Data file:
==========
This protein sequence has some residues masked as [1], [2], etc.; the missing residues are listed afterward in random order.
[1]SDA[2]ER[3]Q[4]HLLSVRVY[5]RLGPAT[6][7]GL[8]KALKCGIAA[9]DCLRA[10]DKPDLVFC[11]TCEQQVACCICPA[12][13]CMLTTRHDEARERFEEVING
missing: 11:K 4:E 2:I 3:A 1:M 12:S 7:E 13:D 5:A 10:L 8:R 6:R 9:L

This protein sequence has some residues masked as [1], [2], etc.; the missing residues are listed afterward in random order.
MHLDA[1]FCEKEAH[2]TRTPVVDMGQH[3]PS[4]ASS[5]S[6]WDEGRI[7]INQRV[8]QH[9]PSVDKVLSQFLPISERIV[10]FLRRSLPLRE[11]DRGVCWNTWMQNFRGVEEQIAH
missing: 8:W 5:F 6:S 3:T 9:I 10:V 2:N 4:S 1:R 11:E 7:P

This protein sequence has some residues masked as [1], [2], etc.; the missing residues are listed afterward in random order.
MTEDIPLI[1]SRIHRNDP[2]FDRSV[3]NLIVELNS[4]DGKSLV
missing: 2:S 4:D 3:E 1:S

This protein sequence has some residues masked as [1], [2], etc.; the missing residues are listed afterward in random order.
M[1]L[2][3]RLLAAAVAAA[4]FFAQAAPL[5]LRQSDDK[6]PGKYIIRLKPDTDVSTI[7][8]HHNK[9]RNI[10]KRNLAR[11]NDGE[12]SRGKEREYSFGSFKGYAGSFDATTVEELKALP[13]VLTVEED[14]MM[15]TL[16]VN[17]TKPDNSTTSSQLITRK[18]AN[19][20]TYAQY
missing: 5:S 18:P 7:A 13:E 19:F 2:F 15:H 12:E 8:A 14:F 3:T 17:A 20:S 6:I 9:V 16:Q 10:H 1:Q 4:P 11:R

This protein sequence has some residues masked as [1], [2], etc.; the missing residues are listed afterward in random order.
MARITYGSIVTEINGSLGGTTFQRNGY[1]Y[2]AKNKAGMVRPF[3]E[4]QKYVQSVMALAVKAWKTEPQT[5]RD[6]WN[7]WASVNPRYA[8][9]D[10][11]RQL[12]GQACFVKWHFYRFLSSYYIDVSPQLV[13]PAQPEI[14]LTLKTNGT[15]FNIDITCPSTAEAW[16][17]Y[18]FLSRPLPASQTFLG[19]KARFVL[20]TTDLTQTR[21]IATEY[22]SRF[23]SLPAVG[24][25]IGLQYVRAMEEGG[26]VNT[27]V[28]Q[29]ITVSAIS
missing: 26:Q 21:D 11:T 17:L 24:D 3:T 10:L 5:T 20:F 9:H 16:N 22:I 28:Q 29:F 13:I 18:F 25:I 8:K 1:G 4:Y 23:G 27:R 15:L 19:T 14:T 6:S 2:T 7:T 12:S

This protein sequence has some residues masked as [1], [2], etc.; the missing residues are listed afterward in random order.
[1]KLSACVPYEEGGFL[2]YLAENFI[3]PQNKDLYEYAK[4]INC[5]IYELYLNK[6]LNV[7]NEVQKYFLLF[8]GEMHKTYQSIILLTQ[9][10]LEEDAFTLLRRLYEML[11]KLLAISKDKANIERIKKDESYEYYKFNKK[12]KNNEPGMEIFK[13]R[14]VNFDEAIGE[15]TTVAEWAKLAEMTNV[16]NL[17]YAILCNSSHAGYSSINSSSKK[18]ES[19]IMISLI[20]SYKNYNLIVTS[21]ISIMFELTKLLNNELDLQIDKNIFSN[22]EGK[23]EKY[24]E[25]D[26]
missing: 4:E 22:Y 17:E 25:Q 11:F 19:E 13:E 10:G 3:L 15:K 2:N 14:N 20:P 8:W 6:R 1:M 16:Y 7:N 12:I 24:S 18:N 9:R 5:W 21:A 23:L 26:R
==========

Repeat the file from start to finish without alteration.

This protein sequence has some residues masked as [1], [2], etc.; the missing residues are listed afterward in random order.
[1]SDA[2]ER[3]Q[4]HLLSVRVY[5]RLGPAT[6][7]GL[8]KALKCGIAA[9]DCLRA[10]DKPDLVFC[11]TCEQQVACCICPA[12][13]CMLTTRHDEARERFEEVING
missing: 11:K 4:E 2:I 3:A 1:M 12:S 7:E 13:D 5:A 10:L 8:R 6:R 9:L

This protein sequence has some residues masked as [1], [2], etc.; the missing residues are listed afterward in random order.
MHLDA[1]FCEKEAH[2]TRTPVVDMGQH[3]PS[4]ASS[5]S[6]WDEGRI[7]INQRV[8]QH[9]PSVDKVLSQFLPISERIV[10]FLRRSLPLRE[11]DRGVCWNTWMQNFRGVEEQIAH
missing: 8:W 5:F 6:S 3:T 9:I 10:V 2:N 4:S 1:R 11:E 7:P

This protein sequence has some residues masked as [1], [2], etc.; the missing residues are listed afterward in random order.
MTEDIPLI[1]SRIHRNDP[2]FDRSV[3]NLIVELNS[4]DGKSLV
missing: 2:S 4:D 3:E 1:S

This protein sequence has some residues masked as [1], [2], etc.; the missing residues are listed afterward in random order.
M[1]L[2][3]RLLAAAVAAA[4]FFAQAAPL[5]LRQSDDK[6]PGKYIIRLKPDTDVSTI[7][8]HHNK[9]RNI[10]KRNLAR[11]NDGE[12]SRGKEREYSFGSFKGYAGSFDATTVEELKALP[13]VLTVEED[14]MM[15]TL[16]VN[17]TKPDNSTTSSQLITRK[18]AN[19][20]TYAQY
missing: 5:S 18:P 7:A 13:E 19:F 2:F 15:H 12:E 8:A 14:F 3:T 17:A 20:S 6:I 9:V 16:Q 10:H 1:Q 4:P 11:R

This protein sequence has some residues masked as [1], [2], etc.; the missing residues are listed afterward in random order.
MARITYGSIVTEINGSLGGTTFQRNGY[1]Y[2]AKNKAGMVRPF[3]E[4]QKYVQSVMALAVKAWKTEPQT[5]RD[6]WN[7]WASVNPRYA[8][9]D[10][11]RQL[12]GQACFVKWHFYRFLSSYYIDVSPQLV[13]PAQPEI[14]LTLKTNGT[15]FNIDITCPSTAEAW[16][17]Y[18]FLSRPLPASQTFLG[19]KARFVL[20]TTDLTQTR[21]IATEY[22]SRF[23]SLPAVG[24][25]IGLQYVRAMEEGG[26]VNT[27]V[28]Q[29]ITVSAIS
missing: 26:Q 21:D 11:T 17:L 24:D 3:T 10:L 5:T 20:F 9:H 16:N 22:I 28:Q 29:F 13:I 18:F 25:I 8:K 1:G 4:Y 23:G 27:R 15:L 19:T 14:T 6:S 2:T 7:T 12:S

This protein sequence has some residues masked as [1], [2], etc.; the missing residues are listed afterward in random order.
[1]KLSACVPYEEGGFL[2]YLAENFI[3]PQNKDLYEYAK[4]INC[5]IYELYLNK[6]LNV[7]NEVQKYFLLF[8]GEMHKTYQSIILLTQ[9][10]LEEDAFTLLRRLYEML[11]KLLAISKDKANIERIKKDESYEYYKFNKK[12]KNNEPGMEIFK[13]R[14]VNFDEAIGE[15]TTVAEWAKLAEMTNV[16]NL[17]YAILCNSSHAGYSSINSSSKK[18]ES[19]IMISLI[20]SYKNYNLIVTS[21]ISIMFELTKLLNNELDLQIDKNIFSN[22]EGK[23]EKY[24]E[25]D[26]
missing: 4:E 22:Y 17:E 25:Q 11:F 19:E 13:E 10:G 3:L 15:K 2:N 14:N 20:P 8:W 6:R 1:M 16:Y 7:N 12:I 24:S 18:N 9:R 5:W 21:A 23:L 26:R